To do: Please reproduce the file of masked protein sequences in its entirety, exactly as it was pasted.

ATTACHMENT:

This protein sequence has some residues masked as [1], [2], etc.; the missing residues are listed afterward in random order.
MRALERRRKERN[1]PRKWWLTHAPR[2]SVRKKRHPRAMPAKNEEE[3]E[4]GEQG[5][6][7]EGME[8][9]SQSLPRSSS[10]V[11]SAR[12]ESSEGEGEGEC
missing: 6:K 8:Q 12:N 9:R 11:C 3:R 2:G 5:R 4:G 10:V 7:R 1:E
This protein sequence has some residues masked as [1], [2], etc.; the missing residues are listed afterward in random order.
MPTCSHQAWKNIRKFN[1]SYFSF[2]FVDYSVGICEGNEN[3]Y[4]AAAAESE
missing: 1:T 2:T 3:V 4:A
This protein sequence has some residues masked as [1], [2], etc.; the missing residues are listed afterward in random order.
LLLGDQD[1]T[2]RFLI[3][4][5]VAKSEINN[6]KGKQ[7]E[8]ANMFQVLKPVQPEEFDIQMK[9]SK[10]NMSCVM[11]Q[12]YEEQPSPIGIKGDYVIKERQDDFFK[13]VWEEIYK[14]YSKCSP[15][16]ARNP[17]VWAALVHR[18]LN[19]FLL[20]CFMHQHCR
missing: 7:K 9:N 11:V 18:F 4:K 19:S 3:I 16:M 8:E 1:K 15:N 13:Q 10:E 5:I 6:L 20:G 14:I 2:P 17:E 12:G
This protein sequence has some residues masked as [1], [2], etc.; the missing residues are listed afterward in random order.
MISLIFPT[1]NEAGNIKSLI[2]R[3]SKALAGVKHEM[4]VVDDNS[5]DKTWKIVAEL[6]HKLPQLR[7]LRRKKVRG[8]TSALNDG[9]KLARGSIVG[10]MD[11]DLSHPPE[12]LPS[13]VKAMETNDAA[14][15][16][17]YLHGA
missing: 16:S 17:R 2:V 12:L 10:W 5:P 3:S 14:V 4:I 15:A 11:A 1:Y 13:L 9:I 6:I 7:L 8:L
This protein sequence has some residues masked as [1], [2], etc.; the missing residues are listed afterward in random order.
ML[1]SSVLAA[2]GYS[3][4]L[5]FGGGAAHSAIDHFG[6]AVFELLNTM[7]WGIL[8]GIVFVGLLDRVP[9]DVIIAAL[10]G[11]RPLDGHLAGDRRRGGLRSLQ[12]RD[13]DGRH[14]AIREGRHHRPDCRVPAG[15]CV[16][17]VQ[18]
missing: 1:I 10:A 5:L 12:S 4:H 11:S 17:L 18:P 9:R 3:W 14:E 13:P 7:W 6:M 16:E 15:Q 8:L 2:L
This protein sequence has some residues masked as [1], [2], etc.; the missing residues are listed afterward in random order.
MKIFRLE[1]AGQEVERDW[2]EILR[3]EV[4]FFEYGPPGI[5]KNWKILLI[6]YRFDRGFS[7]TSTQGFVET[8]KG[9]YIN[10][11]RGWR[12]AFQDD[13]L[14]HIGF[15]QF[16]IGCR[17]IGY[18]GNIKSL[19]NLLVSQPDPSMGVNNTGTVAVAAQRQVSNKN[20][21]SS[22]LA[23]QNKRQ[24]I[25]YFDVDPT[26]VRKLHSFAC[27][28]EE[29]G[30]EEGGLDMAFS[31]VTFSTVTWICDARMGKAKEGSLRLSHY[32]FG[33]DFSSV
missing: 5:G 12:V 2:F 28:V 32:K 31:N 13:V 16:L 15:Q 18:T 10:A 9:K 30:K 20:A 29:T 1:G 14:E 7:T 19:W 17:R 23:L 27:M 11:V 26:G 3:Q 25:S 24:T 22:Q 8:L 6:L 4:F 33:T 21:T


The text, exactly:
This protein sequence has some residues masked as [1], [2], etc.; the missing residues are listed afterward in random order.
MRALERRRKERN[1]PRKWWLTHAPR[2]SVRKKRHPRAMPAKNEEE[3]E[4]GEQG[5][6][7]EGME[8][9]SQSLPRSSS[10]V[11]SAR[12]ESSEGEGEGEC
missing: 6:K 8:Q 12:N 9:R 11:C 3:R 2:G 5:R 4:G 10:V 7:R 1:E
This protein sequence has some residues masked as [1], [2], etc.; the missing residues are listed afterward in random order.
MPTCSHQAWKNIRKFN[1]SYFSF[2]FVDYSVGICEGNEN[3]Y[4]AAAAESE
missing: 1:T 2:T 3:V 4:A
This protein sequence has some residues masked as [1], [2], etc.; the missing residues are listed afterward in random order.
LLLGDQD[1]T[2]RFLI[3][4][5]VAKSEINN[6]KGKQ[7]E[8]ANMFQVLKPVQPEEFDIQMK[9]SK[10]NMSCVM[11]Q[12]YEEQPSPIGIKGDYVIKERQDDFFK[13]VWEEIYK[14]YSKCSP[15][16]ARNP[17]VWAALVHR[18]LN[19]FLL[20]CFMHQHCR
missing: 7:K 9:N 11:V 18:F 4:K 19:S 3:I 16:M 8:E 1:K 15:N 13:Q 10:E 5:I 6:L 20:G 14:I 2:P 17:E 12:G
This protein sequence has some residues masked as [1], [2], etc.; the missing residues are listed afterward in random order.
MISLIFPT[1]NEAGNIKSLI[2]R[3]SKALAGVKHEM[4]VVDDNS[5]DKTWKIVAEL[6]HKLPQLR[7]LRRKKVRG[8]TSALNDG[9]KLARGSIVG[10]MD[11]DLSHPPE[12]LPS[13]VKAMETNDAA[14][15][16][17]YLHGA
missing: 16:S 17:R 2:V 12:L 10:W 5:P 3:S 14:V 4:I 15:A 11:A 1:Y 13:L 9:I 6:I 7:L 8:L
This protein sequence has some residues masked as [1], [2], etc.; the missing residues are listed afterward in random order.
ML[1]SSVLAA[2]GYS[3][4]L[5]FGGGAAHSAIDHFG[6]AVFELLNTM[7]WGIL[8]GIVFVGLLDRVP[9]DVIIAAL[10]G[11]RPLDGHLAGDRRRGGLRSLQ[12]RD[13]DGRH[14]AIREGRHHRPDCRVPAG[15]CV[16][17]VQ[18]
missing: 1:I 10:A 5:L 12:S 4:H 11:S 17:L 18:P 9:R 3:W 14:E 13:P 7:W 6:M 16:E 15:Q 8:L 2:L
This protein sequence has some residues masked as [1], [2], etc.; the missing residues are listed afterward in random order.
MKIFRLE[1]AGQEVERDW[2]EILR[3]EV[4]FFEYGPPGI[5]KNWKILLI[6]YRFDRGFS[7]TSTQGFVET[8]KG[9]YIN[10][11]RGWR[12]AFQDD[13]L[14]HIGF[15]QF[16]IGCR[17]IGY[18]GNIKSL[19]NLLVSQPDPSMGVNNTGTVAVAAQRQVSNKN[20][21]SS[22]LA[23]QNKRQ[24]I[25]YFDVDPT[26]VRKLHSFAC[27][28]EE[29]G[30]EEGGLDMAFS[31]VTFSTVTWICDARMGKAKEGSLRLSHY[32]FG[33]DFSSV
missing: 5:G 12:V 2:F 28:V 32:K 31:N 13:V 16:L 15:Q 18:T 10:A 9:K 30:K 20:A 29:T 1:G 14:E 7:T 19:W 17:R 23:L 27:M 11:V 26:G 3:Q 25:S 24:T 22:Q 8:L 6:L 4:F 33:T 21:T